And, lastly, Vangelis' awesome score - perhaps the best thing about the movie - is treated with respect and allowed to surge in all the right places, filling the room with pomp and aural majesty. His music is not to everyone's taste - in this movie, particularly - but this is a powerhouse combination of electronica, ethereal voices and orchestra that paints the tale of Alexander with more passion, heroism and glory than Stone, Farrell and a cast of thousands could ever do. And without his forceful, driving percussion relentlessly pounding out, the charge at Gaugamela would just be a donkey derby on Blackpool beach.
ExtrasThe downturn continues unabated with the selection of extras offered here on the second disc. First of all we get a terribly jumbled Behind The Scenes collection that runs for about 49 mins. This actually presents us with about 15 mins of completed widescreen clips (yes - widescreen, folks, showing us what we've been missing all along) of key scenes for no apparent reason before segueing into a selection of very short soundbites from Farrell, Jolie, Leto, Hopkins, Kilmer, Dawson and Plummer pondering on their characters and on working with Stone. Then Stone and a couple of producers and have their very brief say. Press junket stuff and totally un-rewarding. Even poor old Vangelis only gets about 90 seconds. This all finishes up with another 15 mins of actual behind-the-scenes stuff - some of which are the finished sequences we'd seen earlier but none of this is remotely interesting.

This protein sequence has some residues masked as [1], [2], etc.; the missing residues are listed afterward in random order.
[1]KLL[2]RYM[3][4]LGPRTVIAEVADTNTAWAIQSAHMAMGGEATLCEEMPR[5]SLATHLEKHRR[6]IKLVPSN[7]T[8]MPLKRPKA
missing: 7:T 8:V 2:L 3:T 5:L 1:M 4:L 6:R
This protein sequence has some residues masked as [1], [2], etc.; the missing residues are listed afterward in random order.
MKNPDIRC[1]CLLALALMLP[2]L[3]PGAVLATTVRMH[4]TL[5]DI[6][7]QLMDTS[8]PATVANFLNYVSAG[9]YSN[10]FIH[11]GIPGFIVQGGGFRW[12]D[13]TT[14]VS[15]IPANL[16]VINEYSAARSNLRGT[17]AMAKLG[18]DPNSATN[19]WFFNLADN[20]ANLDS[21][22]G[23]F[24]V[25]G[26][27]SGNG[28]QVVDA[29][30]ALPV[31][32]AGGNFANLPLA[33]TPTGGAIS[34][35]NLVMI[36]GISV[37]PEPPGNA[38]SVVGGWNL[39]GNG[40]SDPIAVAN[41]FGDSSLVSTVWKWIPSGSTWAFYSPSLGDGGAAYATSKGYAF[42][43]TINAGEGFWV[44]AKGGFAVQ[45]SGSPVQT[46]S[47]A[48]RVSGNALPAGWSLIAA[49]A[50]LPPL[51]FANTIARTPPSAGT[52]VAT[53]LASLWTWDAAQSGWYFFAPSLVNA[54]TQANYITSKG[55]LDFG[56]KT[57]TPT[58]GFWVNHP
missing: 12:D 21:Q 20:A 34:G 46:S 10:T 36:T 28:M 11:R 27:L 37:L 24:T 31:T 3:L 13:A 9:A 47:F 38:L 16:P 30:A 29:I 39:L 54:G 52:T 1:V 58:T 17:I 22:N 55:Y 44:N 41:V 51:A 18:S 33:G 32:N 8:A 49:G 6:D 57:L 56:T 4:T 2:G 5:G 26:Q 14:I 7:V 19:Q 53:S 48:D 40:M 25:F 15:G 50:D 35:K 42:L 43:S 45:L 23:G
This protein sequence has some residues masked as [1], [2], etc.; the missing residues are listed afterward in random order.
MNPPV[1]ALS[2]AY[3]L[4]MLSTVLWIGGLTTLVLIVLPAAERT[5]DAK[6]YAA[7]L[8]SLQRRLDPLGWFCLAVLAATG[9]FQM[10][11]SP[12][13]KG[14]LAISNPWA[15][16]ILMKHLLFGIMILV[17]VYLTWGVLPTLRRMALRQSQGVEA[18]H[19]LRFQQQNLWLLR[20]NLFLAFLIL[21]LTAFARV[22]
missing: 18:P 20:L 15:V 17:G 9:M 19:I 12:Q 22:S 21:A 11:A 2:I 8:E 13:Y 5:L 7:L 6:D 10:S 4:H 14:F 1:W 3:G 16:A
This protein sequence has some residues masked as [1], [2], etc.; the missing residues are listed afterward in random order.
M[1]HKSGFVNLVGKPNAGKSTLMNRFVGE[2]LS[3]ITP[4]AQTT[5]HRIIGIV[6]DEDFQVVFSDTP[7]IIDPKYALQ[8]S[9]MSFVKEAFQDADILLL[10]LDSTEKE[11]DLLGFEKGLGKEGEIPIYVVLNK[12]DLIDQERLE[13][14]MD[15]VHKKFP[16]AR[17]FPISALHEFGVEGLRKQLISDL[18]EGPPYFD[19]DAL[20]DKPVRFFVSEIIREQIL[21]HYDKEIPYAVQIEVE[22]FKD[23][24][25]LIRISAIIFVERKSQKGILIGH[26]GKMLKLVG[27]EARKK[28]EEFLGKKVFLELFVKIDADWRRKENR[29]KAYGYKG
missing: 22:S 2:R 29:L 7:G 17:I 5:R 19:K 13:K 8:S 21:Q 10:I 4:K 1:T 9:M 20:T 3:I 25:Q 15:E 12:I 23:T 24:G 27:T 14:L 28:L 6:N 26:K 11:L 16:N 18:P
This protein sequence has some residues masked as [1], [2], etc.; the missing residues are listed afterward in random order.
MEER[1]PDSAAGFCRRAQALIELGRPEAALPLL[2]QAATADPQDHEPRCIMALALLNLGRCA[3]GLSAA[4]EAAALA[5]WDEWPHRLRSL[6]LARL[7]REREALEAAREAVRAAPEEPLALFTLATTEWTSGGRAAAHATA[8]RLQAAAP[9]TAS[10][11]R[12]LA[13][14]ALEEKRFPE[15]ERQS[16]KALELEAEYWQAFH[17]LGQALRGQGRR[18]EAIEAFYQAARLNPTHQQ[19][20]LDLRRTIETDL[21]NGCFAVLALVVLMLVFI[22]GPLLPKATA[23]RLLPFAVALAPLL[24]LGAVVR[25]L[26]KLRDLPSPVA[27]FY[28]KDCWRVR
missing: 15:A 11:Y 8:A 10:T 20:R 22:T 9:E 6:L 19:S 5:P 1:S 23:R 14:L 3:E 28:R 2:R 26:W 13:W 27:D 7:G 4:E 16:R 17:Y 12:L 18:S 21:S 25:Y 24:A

Then we have a 2 mins love letter from a tired-looking Stone to the people of Thailand for all their help during the making of the film. Ho-hum. Then a TV spot and two Theatrical Trailers - one the huge English one and the other for Thailand. Overall - a lousy set. But we all know that the R1 and R2 versions will feature a huge raft of extras with some pretty weighty documentaries. There's even a 3-Disc version about to surface, too. Bit of a no-brainer, isn't it?
VerdictWell, it's definitely a film that fuels debate, and that is always good. It certainly does not deserve the ridicule that was so gleefully heaped upon it. In time, it may even see many re-evaluations but I sense it will always remain a challenging misfire. But a feast for the senses, it most certainly is. The soundtrack is a gem - indelible, gleaming and treasured. The visuals are breathtaking and the performances are a riot. Even if it could have done with a few more battles - he did conquer a huge portion of the world, after all - there are still some adrenaline-pumping moments of blood and thunder. This Thai version is pitiful in every department, though. If a terrible transfer with an unsurpassable lip-synch error is not enough to discourage you then just compare the meagre extras offered here to what's coming soon from other territories. Oh yes, they've got DTS mixes, too.